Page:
Scaly Mountain Weather

Scaly Mountain, NC

Currently

Temperature 54.39°F
Feels Like 53.58°F
Humidity 86%
Pressure 1020mb
Wind 1.99mph from the NE
Scattered clouds 54°F Scattered clouds
Today Sunny
High: 72°F Low: 49°F
Thursday Sunny
High: 70°F Low: 49°F
Friday Sunny
High: 72°F Low: 51°F
Saturday Mostly Sunny then Slight Chance Rain Showers
High: 70°F Low: 54°F
Sunday Chance Rain Showers then Chance Showers And Thunderstorms
High: 68°F Low: 56°F
Summary

SYNOPSIS

... A cooler and drier air mass will gradually build into the region through the end of the week, with high pressure moving across the region at the start of the weekend. Once the high moves off to our east on Sunday, we should see a slow warm up with a return of the mainly afternoon and evening showers and thunderstorms.

NEAR TERM /THROUGH TONIGHT/... As of 600 AM Wednesday: No major changes to the forecast. Most of the area remains under clear skies with a few patchy higher level clouds passing through. Forecast is on track for the day. Meanwhile, a quiet stretch continues as an omega blocking pattern churns across the CONUS. The the north, an unsettled trough and upper low swing southward, but remain far enough away to not impact the CWA. Given the proximity of the pressure gradient to the mountains, another chance for some low-end wind gusts across the higher elevations this afternoon and diminish into the overnight hours. Guidance from the GFS and EURO keep rain chances nil through the period. By tonight, the upper ridge axis over the central plains moves eastward and gradually contributes to weak height rises over the area. A stout area of high pressure will also remain over the area. Drier air from the NW flow will continue to move in, drying out the region and keeping dewpoints down. Temps approach the mid 80s east of the mountains today with cooler overnight lows around climo.

SHORT TERM /THURSDAY THROUGH FRIDAY NIGHT/... As of 1253 AM EDT Wednesday: The remainder of the work week continues to look relatively benign across our region as we should remain under a NW to N flow aloft between the upper trof that digs down from the lower Great Lakes to the area offshore of the Mid-Atlantic region and the upper ridge that migrates slowly east from the MS Valley region to the Appalachians. For the most part, this pattern supports high pressure building down from the upper Great Lakes, finally reaching the western Carolinas by Saturday morning. There is one interesting development in the new GFS...and that is the vigorous short wave dropping down to dig the eastern upper trof down across the Mid-Atlantic on Thursday/Thursday evening. The wave brings a good shot of mid-level DPVA which could support some shower development over the NC Piedmont, but for now the moisture looks to be lacking, and the model guidance fails to respond much. A few of the CAMs show isolated showers dropping down in the NW flow late Thursday, so expect a trend toward including some small precip prob over the western Piedmont in future cycles. The pattern supports keeping temps below normal, maybe a category on the highs, and about five degrees on the lows.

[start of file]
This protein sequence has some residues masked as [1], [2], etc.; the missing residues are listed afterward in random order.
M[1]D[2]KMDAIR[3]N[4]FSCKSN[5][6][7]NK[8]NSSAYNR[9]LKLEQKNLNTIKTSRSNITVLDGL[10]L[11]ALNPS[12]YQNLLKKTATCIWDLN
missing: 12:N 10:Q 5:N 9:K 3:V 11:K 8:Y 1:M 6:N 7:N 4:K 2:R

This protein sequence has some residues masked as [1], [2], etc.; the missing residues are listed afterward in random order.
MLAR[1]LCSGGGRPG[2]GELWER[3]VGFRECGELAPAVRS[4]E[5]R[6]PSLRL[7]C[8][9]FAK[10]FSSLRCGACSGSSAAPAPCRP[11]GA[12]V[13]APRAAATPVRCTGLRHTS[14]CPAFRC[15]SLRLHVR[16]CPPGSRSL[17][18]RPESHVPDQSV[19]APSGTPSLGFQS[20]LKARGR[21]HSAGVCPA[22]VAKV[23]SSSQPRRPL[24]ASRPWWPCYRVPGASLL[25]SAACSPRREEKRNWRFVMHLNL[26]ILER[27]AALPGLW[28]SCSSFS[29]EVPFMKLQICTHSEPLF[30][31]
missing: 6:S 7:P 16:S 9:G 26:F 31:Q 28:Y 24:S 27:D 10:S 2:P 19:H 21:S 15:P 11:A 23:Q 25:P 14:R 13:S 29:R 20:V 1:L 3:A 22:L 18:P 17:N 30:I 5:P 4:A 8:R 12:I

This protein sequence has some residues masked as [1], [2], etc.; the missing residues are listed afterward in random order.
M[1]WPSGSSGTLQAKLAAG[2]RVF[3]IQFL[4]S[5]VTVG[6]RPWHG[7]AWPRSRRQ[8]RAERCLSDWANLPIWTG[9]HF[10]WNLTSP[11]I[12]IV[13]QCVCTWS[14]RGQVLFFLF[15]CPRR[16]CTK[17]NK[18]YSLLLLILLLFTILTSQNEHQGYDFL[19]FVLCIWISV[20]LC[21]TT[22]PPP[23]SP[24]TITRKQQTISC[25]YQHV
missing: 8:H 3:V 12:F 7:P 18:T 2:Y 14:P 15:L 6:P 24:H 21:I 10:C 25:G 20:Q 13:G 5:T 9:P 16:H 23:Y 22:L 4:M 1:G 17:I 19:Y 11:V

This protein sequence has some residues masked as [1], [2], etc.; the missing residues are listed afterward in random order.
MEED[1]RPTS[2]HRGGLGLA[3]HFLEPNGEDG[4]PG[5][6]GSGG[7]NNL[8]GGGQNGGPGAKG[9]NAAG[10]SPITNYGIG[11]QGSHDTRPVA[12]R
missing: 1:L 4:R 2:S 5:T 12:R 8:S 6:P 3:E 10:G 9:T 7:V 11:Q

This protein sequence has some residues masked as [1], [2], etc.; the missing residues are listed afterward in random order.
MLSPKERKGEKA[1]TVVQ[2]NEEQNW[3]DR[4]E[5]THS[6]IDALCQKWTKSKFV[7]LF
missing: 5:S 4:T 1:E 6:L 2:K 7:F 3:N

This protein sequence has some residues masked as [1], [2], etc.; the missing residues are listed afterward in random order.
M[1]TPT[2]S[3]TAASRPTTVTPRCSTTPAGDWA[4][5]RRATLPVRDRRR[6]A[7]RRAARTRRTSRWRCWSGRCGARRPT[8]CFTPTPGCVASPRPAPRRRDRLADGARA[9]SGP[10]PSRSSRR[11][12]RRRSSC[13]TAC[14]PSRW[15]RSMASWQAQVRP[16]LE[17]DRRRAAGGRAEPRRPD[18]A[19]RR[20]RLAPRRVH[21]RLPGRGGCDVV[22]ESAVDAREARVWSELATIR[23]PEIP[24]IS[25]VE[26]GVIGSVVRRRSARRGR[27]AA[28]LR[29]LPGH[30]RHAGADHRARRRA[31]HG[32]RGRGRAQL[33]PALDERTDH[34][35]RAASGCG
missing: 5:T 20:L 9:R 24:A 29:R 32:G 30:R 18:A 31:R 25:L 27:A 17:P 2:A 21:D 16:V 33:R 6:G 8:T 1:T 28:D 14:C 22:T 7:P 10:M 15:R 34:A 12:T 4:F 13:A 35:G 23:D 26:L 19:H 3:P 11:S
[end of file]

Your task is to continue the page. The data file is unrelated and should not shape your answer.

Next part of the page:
LONG TERM /SATURDAY THROUGH TUESDAY/... As of 249 AM EDT Wednesday: Looks like we should be able to squeeze one more decent day out of this stretch on Saturday as the deamplifying upper ridge axis moves overhead. Temps should remain on the cool side of normal. Things start returning to early summer from that point onward. The GFS has trended toward a convoluted and baggy upper pattern across the region starting on Sunday, with what looks like remnant MCVs and orphaned short waves roaming around from the Plains to the Carolinas. The other models at least show a more coherent pattern that would be more zonal with embedded upper waves. Either way, expect the diurnal cycle to be the primary organization to scattered showers and storms each day, and that's what we will go with until the signal improves and we get a better sense of what days might have some enhancement from the passage of an upper wave. In this pattern, we should expect a gradual warmup back above normal, along with an increase in humidity, through the middle of next week.